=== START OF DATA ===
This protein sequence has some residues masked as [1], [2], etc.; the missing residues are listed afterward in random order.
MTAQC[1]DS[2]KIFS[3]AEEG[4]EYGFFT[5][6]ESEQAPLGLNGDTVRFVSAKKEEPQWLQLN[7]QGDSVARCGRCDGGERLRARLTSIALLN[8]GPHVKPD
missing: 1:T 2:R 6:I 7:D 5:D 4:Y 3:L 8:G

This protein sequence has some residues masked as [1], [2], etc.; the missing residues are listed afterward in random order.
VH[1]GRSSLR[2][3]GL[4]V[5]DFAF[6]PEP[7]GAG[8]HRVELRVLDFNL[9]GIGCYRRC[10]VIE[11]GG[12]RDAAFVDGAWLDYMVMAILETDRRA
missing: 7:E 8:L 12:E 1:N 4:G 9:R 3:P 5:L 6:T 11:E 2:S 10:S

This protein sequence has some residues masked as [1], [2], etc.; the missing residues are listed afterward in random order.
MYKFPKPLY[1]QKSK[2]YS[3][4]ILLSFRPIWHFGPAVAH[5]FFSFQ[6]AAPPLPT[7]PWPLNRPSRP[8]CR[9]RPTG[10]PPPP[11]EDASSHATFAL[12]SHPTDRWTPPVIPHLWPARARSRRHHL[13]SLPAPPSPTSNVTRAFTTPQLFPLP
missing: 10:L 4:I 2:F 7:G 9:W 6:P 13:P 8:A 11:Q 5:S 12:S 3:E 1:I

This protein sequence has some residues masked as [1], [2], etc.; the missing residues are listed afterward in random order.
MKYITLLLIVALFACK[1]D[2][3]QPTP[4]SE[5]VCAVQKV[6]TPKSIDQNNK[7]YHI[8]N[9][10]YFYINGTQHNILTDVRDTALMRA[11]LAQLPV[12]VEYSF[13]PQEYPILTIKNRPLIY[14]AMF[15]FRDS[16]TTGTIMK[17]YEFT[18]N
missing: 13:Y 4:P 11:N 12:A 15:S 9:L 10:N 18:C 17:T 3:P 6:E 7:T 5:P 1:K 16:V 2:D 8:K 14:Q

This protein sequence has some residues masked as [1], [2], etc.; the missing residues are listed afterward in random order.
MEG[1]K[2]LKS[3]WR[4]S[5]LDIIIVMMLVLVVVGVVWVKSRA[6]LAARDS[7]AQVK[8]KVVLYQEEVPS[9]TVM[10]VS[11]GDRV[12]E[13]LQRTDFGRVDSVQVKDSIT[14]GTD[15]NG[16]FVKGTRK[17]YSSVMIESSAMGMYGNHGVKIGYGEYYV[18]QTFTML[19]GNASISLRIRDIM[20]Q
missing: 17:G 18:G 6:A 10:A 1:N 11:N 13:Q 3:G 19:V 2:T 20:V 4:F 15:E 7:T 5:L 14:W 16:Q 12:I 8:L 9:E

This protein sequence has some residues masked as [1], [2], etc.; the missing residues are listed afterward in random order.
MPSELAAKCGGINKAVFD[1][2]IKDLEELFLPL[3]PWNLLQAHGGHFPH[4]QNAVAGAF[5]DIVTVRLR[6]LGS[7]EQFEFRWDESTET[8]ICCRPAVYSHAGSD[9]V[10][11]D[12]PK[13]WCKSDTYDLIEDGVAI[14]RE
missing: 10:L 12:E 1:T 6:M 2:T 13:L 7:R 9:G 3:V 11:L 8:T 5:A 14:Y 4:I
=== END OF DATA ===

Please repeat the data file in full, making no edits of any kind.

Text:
This protein sequence has some residues masked as [1], [2], etc.; the missing residues are listed afterward in random order.
MTAQC[1]DS[2]KIFS[3]AEEG[4]EYGFFT[5][6]ESEQAPLGLNGDTVRFVSAKKEEPQWLQLN[7]QGDSVARCGRCDGGERLRARLTSIALLN[8]GPHVKPD
missing: 1:T 2:R 6:I 7:D 5:D 4:Y 3:L 8:G

This protein sequence has some residues masked as [1], [2], etc.; the missing residues are listed afterward in random order.
VH[1]GRSSLR[2][3]GL[4]V[5]DFAF[6]PEP[7]GAG[8]HRVELRVLDFNL[9]GIGCYRRC[10]VIE[11]GG[12]RDAAFVDGAWLDYMVMAILETDRRA
missing: 7:E 8:L 12:E 1:N 4:G 9:R 3:P 5:L 6:T 11:E 2:S 10:S

This protein sequence has some residues masked as [1], [2], etc.; the missing residues are listed afterward in random order.
MYKFPKPLY[1]QKSK[2]YS[3][4]ILLSFRPIWHFGPAVAH[5]FFSFQ[6]AAPPLPT[7]PWPLNRPSRP[8]CR[9]RPTG[10]PPPP[11]EDASSHATFAL[12]SHPTDRWTPPVIPHLWPARARSRRHHL[13]SLPAPPSPTSNVTRAFTTPQLFPLP
missing: 10:L 4:I 2:F 7:G 9:W 6:P 13:P 8:A 11:Q 5:S 12:S 3:E 1:I

This protein sequence has some residues masked as [1], [2], etc.; the missing residues are listed afterward in random order.
MKYITLLLIVALFACK[1]D[2][3]QPTP[4]SE[5]VCAVQKV[6]TPKSIDQNNK[7]YHI[8]N[9][10]YFYINGTQHNILTDVRDTALMRA[11]LAQLPV[12]VEYSF[13]PQEYPILTIKNRPLIY[14]AMF[15]FRDS[16]TTGTIMK[17]YEFT[18]N
missing: 13:Y 4:P 11:N 12:A 15:S 9:L 10:N 18:C 17:T 3:P 6:E 7:T 5:P 1:K 16:V 2:D 8:K 14:Q

This protein sequence has some residues masked as [1], [2], etc.; the missing residues are listed afterward in random order.
MEG[1]K[2]LKS[3]WR[4]S[5]LDIIIVMMLVLVVVGVVWVKSRA[6]LAARDS[7]AQVK[8]KVVLYQEEVPS[9]TVM[10]VS[11]GDRV[12]E[13]LQRTDFGRVDSVQVKDSIT[14]GTD[15]NG[16]FVKGTRK[17]YSSVMIESSAMGMYGNHGVKIGYGEYYV[18]QTFTML[19]GNASISLRIRDIM[20]Q
missing: 17:G 18:G 6:A 10:A 1:N 11:N 13:Q 3:G 19:V 2:T 20:V 4:F 15:E 7:T 5:L 14:W 16:Q 12:I 8:L 9:E

This protein sequence has some residues masked as [1], [2], etc.; the missing residues are listed afterward in random order.
MPSELAAKCGGINKAVFD[1][2]IKDLEELFLPL[3]PWNLLQAHGGHFPH[4]QNAVAGAF[5]DIVTVRLR[6]LGS[7]EQFEFRWDESTET[8]ICCRPAVYSHAGSD[9]V[10][11]D[12]PK[13]WCKSDTYDLIEDGVAI[14]RE
missing: 10:L 12:E 1:T 6:M 2:T 13:L 7:R 9:G 3:V 11:L 8:T 5:A 14:Y 4:I